“Long ago, before ‘Peace Cry’ territory even existed, there was an enormous and highly developed civilization-“The Split City” as it was known. It was surely something to behold- all towering spires, bound to each other by bridges– and somehow they took a slice of ocean, and placed it just below the tallest apartments, but stopping almost a half a mile above the lower city- imagine looking up at the sky, and seeing not stars, or the aged moon, but an ocean replete with wildlife – everything from snake-like , hundred finned cetaceans, to little spherical jellies that blinked like lightning flashes, but in impossible to describe hues, all glowing with the warmth of the sun, filtering through that slice of water.
“In a sense- and one that they could never appreciate, the lower city having never actually seen the sky- their firmament was vivid and alive, populated with monsters and curiosities alike- some things perched perilously close the the invisible bottom of their aquatic dwelling, perhaps as curious about the little things looking up at them, as they who gazed downwards at those whose who walked below.
“Everything was magic to them- and indeed, it could have very well be some kind of arcanism that powered the Olympian heights their caste of engineers were able to reach- they were a strange lot- the people were… not quite human like you and Irish, they had eyes of pearl and some of saffron yellow… had no ring fingers- little differences, really. The engineers were especially strange, and might have been a different species altogether- they spoke the “common” tongue, but seemed to communicate with each other in a series of weird grunts and snorts; ugly brutes- no leg and all arms, resembling branches of a withered tree. They pretty much stayed to themselves. Took orders from somebody -not the King, as I’ll explain later- and then, over a couple of nights in the upper city, or a few tides of the lower wards, something new and impossible would appear. Remember, this Kingdom was just one of the innumerable that came before- everything is built on the bones of a beast from before. I really don’t about anything before the Split City- that’s when I was born… or created… or however I came to be out of aetheric stuff and some manner of strange alchemy. That’s when the so called (though gender-less) Wisp Queen came to be as well- can’t quite remember her name… it’s been so long.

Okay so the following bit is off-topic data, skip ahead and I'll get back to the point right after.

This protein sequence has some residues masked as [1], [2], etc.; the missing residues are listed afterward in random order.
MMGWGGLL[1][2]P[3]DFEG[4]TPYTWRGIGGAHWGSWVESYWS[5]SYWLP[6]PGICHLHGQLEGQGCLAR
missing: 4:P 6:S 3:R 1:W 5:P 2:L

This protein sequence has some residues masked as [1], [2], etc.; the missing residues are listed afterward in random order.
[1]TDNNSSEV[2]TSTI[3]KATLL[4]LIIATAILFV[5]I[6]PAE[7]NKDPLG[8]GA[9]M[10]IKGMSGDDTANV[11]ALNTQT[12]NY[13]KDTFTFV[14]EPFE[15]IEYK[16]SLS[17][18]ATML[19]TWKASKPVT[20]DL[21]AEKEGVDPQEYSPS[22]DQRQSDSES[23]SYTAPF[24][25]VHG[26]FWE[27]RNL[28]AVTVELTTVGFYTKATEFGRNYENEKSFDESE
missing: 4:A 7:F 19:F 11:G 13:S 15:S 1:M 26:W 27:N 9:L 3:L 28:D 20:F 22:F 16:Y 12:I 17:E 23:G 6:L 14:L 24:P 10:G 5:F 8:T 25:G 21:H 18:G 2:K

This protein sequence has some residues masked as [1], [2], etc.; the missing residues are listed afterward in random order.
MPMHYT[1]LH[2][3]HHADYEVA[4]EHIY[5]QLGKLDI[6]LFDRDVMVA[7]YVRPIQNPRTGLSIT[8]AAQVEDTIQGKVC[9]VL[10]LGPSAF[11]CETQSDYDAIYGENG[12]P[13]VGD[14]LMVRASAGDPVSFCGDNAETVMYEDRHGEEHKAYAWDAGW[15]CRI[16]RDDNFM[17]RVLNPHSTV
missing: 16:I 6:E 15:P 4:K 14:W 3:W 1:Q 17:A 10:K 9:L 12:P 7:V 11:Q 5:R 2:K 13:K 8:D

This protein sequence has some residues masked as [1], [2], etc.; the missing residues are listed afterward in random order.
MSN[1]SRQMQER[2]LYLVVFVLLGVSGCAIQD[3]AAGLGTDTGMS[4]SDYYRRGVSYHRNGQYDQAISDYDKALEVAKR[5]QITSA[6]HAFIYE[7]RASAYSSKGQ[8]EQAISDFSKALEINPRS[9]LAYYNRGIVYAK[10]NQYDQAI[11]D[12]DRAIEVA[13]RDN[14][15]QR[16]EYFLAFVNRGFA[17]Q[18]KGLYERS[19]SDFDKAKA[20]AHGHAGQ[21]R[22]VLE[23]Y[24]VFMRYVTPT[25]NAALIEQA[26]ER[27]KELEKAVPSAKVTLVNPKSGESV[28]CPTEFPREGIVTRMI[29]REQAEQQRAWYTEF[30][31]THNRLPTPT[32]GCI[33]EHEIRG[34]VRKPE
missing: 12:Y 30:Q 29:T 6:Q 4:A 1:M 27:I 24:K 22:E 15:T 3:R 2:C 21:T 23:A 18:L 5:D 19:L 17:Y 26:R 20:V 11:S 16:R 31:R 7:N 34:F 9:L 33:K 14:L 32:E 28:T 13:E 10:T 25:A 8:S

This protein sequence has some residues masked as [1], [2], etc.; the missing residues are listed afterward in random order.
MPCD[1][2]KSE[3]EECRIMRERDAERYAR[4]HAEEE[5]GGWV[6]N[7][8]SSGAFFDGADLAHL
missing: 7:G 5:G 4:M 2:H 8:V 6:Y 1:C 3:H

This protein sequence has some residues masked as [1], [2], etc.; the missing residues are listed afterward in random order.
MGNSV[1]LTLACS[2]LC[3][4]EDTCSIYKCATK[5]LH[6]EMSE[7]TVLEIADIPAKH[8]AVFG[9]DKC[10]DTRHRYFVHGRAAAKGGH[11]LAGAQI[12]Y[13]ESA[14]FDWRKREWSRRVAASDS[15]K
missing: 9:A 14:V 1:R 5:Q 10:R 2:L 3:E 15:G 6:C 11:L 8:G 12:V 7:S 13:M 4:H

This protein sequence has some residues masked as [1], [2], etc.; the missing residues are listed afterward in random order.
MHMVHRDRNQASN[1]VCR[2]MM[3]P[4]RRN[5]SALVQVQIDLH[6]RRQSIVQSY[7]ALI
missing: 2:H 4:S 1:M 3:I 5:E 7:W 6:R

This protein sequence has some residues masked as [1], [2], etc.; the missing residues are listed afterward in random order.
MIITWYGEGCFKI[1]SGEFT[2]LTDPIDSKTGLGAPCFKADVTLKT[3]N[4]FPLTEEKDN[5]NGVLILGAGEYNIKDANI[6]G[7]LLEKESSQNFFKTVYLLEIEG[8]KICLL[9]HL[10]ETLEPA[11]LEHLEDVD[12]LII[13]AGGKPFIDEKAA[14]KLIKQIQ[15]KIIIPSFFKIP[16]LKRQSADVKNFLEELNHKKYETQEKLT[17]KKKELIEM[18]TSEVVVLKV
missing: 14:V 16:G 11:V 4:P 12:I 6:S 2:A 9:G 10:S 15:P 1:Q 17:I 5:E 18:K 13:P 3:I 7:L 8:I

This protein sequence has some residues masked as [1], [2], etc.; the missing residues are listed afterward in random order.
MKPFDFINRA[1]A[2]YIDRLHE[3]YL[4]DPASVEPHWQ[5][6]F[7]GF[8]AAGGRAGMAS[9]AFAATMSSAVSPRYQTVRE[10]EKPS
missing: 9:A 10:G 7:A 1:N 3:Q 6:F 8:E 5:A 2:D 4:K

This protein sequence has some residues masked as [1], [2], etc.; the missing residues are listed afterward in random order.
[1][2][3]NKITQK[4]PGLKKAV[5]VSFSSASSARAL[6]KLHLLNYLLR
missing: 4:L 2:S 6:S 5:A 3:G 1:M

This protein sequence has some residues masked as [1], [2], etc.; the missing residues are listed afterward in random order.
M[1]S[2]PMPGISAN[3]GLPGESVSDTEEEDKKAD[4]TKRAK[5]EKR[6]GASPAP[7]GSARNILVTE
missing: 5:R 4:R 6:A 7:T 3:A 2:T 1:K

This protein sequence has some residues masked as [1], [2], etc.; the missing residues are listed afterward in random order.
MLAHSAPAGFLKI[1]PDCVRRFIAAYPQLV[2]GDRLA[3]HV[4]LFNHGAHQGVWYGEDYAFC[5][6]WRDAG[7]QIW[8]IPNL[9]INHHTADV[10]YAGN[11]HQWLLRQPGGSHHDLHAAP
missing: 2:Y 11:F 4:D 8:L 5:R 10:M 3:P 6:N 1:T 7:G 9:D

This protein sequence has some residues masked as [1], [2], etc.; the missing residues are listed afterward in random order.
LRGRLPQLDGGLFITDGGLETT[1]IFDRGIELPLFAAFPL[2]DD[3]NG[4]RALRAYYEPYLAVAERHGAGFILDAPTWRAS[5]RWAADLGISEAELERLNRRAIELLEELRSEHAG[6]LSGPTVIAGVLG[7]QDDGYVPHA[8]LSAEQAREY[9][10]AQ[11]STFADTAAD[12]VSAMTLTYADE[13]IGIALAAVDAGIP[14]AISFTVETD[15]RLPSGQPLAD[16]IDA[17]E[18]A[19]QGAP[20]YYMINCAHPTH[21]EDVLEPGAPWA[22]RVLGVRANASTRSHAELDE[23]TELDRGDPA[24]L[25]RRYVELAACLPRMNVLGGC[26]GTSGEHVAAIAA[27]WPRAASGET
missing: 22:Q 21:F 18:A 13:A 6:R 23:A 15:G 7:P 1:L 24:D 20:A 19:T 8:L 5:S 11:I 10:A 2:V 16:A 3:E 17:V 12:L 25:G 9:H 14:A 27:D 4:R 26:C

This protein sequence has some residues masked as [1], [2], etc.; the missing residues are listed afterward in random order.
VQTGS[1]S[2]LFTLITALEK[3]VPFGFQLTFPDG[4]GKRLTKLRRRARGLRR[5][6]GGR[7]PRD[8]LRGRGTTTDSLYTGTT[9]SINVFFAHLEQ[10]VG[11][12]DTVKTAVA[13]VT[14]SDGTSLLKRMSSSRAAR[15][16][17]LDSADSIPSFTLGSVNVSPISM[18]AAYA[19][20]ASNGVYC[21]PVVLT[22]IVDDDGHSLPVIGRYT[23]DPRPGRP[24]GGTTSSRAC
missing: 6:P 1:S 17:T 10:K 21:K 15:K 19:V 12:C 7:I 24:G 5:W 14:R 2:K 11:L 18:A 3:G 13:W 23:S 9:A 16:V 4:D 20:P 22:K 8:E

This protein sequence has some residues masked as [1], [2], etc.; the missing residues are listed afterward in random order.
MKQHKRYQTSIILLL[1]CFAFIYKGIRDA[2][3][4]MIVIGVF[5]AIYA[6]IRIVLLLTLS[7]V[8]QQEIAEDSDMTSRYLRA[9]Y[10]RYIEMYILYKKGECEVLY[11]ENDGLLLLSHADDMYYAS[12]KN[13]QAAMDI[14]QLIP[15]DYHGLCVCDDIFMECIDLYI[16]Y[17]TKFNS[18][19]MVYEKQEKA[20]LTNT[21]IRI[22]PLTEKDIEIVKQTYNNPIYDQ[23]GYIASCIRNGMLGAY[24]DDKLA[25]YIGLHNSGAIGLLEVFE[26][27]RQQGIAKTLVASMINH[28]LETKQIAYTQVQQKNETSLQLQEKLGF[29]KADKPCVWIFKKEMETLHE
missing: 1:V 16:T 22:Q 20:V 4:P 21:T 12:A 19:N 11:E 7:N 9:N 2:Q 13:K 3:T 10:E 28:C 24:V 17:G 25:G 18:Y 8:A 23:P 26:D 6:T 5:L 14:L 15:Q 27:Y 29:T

“We both had our duties- I was in my glory, leading pilgrims from outlying settlements and towns to come to the city and give offering to the little god of the split city- and then later to whatever god was in vogue at the time- the whole thing was terribly fluid. The other Wispy Queen’s job was to confuse and lead enemies or outsiders astray. All fine things, I guess, when things were intact. But of course, over the thousands of years this kingdom existed, it eventually started to decline when the next in line for the throne, a pretty-boy, pocket-mirror-wielding, me-beast, the like’s of which would put even the Greek’s Narcissus to shame took the reigns of rulership. He was a spoiled man-child by the name of Chadrys. And gradually, when his desire for a perpetual tan and ‘like, perfect hair’- his words, defense was decidedly weakened– though he was still hawkish, and obsessed with increasing his coastal territory… some say to follow in his progenitor’s footsteps, but really (and I heard this with my own ears!) To find the perfect wave.
“Being the offspring (however many times removed) of a little god- he had some manner of miraculous energies and powers and cut an Adonis like figure, which was just enough to convince his very large citizenry that he was both competent and in control. In truth, he was neither. They were able to overwhelm some little coastal tribes or agrarian villages – not without great loss- as the once proud soldiers had become castrated by their own need to carry around security bear for a mobile safe space. Then, one day, Chadrys made a mistake- one of countless thousands- he chose to truck with the wrong little settlement; a real bear of a settlement in fact.
“It was actually quite hilarious, looking back. This puerile, self- obsessed godling set his sights on a little stone city right on the coast, which was tropical at the time. The city was actually populated by these tiny, sentient bears (‘Oh ha-ha-ha,’ remarked Finnen Sarcastically, ‘A real bear of a settlement– Jay-sus.’). They looked normal enough I suppose- about three feet high, oval noses, deep black eyes, grey fluffy ears, little paws with little claws… Certainly intelligent enough to have a language and a society.”
(”Ya talkin’ bout some some city o’ koala bears like down in Oz?” asked Finnen, sobering up a bit.
(“I guess,” replied Chaim, somewhat annoyed at being interrupted, “Although I’ve never heard of this Oz before.”)
“Anyway, these things were, to the godling Chadrys, weak diminutive things… and while smart, wholly unable to defend their coveted ocean-side territory. As far as Chadrys was concerned, the land was practically his, and he could use the stony village as either a source of rental income property, a zoo, or perhaps both– but more than anything, he would sunbathe and surf to his heart’s content.
“Having caught wind of Chadrys’ conqueror’s machinations, an ambassador from their priest class of these little ‘Ko-ah-lers’, as Irish called them- oh the theologian bears were weird looking things for sure- the thing had the torso of one of the regular bears, but in the manner of a Minotaur, had the body of a hairless Corgi.”
(“Grody,” interrupted Finnen.)
(“Grody indeed,” agreed Chaim.)